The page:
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March 26, 2021

Coffee & Diabetes: Is It Safe To Drink?

There are many misconceptions about consuming coffee and diabetes. Can one have too much? Is it safe? Are there health benefits? Should it be decaf? This piece delves deep into the specifics of coffee and diabetes.

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Home / Living with Diabetes / Coffee & Diabetes: Is It Safe To Drink?

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Is It Safe For People With Diabetes To Drink Coffee?

When you’re living with diabetes, it’s important to put thought into everything you eat and drink – even something as seemingly harmless as your morning cup of coffee.  

Unfortunately, the information surrounding coffee and diabetes can be confusing – and seemingly contradictory. So the question remains: is it safe to drink coffee if you’re a person who has diabetes? 

Luckily for you, we can help. In this article, we’ll take an in-depth look at how coffee and diabetes interact – read on to learn all about how you can enjoy coffee while minimizing any negative effects.  

Does Coffee Impact Diabetes? 

If you’ve done some research into the effects of coffee on diabetes in the past, there’s a good chance you ended up more confused than you were before you started. It may sound as though coffee is paradoxically both good and bad for diabetes. What gives?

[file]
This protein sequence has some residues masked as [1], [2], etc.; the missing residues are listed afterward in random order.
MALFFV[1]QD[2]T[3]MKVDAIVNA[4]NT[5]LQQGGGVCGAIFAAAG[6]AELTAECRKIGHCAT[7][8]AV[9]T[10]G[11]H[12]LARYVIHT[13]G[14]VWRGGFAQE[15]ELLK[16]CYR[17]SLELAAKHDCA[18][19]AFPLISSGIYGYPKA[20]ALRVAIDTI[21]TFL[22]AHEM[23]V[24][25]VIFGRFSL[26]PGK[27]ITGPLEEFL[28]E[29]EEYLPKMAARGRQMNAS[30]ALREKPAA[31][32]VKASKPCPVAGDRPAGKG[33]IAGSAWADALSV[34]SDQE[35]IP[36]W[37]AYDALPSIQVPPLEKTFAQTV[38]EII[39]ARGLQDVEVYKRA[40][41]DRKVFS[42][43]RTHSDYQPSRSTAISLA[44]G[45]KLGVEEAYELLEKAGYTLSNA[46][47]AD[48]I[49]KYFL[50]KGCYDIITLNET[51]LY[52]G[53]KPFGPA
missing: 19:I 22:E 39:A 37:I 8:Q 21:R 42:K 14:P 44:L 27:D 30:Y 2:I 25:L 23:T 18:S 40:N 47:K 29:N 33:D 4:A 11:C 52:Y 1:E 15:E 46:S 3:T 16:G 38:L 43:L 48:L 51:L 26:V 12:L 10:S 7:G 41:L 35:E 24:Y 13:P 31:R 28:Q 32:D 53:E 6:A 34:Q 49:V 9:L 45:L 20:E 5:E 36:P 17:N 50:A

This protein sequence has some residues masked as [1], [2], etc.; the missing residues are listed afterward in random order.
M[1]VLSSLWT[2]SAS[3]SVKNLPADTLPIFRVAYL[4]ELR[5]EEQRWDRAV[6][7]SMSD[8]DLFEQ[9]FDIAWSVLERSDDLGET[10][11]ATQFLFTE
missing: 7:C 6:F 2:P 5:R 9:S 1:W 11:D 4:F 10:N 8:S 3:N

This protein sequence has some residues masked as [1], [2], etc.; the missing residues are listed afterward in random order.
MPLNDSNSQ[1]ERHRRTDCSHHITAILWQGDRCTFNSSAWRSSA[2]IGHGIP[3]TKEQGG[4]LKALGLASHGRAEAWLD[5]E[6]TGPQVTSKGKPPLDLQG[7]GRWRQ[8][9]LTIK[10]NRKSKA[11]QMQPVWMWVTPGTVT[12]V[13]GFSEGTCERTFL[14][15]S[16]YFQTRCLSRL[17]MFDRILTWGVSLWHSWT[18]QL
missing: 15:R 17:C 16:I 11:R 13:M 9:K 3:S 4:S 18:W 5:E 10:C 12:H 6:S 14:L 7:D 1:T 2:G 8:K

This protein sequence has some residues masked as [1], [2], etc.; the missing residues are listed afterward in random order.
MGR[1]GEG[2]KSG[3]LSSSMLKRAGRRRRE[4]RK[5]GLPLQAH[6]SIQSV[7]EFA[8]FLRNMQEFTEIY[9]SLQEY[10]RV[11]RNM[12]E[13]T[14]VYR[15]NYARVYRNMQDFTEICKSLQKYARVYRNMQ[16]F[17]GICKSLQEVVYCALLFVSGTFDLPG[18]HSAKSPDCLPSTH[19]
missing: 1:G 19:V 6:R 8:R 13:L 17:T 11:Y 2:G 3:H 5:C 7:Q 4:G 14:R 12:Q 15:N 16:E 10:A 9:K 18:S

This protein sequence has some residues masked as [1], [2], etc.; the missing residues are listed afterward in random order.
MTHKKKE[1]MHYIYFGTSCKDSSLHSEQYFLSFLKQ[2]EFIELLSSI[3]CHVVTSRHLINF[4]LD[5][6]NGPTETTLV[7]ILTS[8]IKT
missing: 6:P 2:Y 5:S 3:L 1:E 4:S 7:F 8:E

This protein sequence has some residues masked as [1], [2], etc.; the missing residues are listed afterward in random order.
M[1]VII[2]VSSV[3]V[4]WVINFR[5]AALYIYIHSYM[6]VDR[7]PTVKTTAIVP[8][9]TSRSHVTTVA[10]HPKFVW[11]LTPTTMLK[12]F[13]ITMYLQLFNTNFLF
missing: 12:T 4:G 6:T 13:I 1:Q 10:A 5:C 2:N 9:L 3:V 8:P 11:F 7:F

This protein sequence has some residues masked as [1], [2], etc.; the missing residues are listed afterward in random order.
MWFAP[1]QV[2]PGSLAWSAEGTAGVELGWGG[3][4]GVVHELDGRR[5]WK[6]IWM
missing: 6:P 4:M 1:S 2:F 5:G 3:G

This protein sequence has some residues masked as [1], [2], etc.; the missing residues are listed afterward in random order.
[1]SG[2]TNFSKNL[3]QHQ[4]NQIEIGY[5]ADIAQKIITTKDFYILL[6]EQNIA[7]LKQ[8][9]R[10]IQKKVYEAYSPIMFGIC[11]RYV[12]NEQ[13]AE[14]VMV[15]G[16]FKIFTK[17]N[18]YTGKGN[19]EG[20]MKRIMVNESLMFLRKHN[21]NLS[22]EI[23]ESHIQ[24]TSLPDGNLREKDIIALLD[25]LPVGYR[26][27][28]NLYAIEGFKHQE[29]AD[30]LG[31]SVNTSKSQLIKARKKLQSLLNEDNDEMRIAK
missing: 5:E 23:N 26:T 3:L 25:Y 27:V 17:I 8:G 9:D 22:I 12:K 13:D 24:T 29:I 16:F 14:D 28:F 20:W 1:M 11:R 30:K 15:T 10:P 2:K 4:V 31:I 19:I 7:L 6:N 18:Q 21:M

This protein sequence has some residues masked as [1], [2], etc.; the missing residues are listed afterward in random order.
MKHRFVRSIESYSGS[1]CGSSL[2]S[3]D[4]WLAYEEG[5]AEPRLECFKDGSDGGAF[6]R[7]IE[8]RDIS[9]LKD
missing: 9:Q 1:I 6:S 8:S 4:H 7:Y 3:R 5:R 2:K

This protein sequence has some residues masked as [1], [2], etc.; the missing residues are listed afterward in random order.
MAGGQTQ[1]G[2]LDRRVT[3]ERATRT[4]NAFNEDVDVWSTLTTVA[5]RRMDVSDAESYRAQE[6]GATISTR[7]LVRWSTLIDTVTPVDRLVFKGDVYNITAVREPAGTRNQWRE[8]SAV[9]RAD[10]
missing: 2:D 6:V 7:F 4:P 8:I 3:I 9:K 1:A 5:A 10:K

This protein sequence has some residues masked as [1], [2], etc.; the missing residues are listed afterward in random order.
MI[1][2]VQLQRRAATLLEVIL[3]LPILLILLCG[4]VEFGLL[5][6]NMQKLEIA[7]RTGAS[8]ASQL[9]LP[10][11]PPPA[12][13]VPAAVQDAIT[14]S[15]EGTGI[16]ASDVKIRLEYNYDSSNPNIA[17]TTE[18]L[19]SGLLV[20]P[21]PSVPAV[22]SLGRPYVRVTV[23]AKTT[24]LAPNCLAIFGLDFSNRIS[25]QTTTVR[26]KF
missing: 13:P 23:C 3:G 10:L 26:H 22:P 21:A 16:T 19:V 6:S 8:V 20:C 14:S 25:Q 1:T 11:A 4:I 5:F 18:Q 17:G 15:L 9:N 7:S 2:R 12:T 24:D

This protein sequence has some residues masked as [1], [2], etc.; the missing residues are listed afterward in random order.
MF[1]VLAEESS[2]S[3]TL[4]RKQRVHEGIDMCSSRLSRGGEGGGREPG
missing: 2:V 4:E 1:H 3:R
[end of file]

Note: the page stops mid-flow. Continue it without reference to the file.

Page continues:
The key is understanding that coffee’s connection to diabetes is different for people who have diabetes and people who don’t. For most people, there’s evidence that coffee can help lower your risk of developing diabetes. Specifically, a 2014 Harvard study looking at two decades worth of data from 100,000 individuals found that people adding more than one cup of coffee to their daily diet lowered their risk of type 2 diabetes by 11 percent. Meanwhile, people who reduced their daily coffee intake by one cup increased their diabetes risk by 17 percent. 

On the flipside, however, caffeine doesn’t seem to be helpful for people who already have diabetes. A study from 2004 found that people who have type 2 diabetes had higher blood glucose levels and insulin resistance if they consumed a caffeine capsule before eating. 

Decaf: How To Safely Enjoy Coffee With Diabetes 

If you’re a java junkie with a diabetes diagnosis, this information might be less than welcome – but it’s important to take it seriously as you work to get your blood sugar under control. The good news: there are still healthy ways to get your coffee fix while living with diabetes. Coffee also contains small amounts of some nutrients, including potassium, niacin and magnesium. 

One of the most effective ways of accomplishing this is also simple – switch to decaf! By doing so, you’ll get the delicious flavor and some of the health benefits of coffee, all while avoiding caffeine’s negative effects on your blood sugar. It’s not quite the same experience, but you’ll still be able to enjoy drinking coffee without the risks.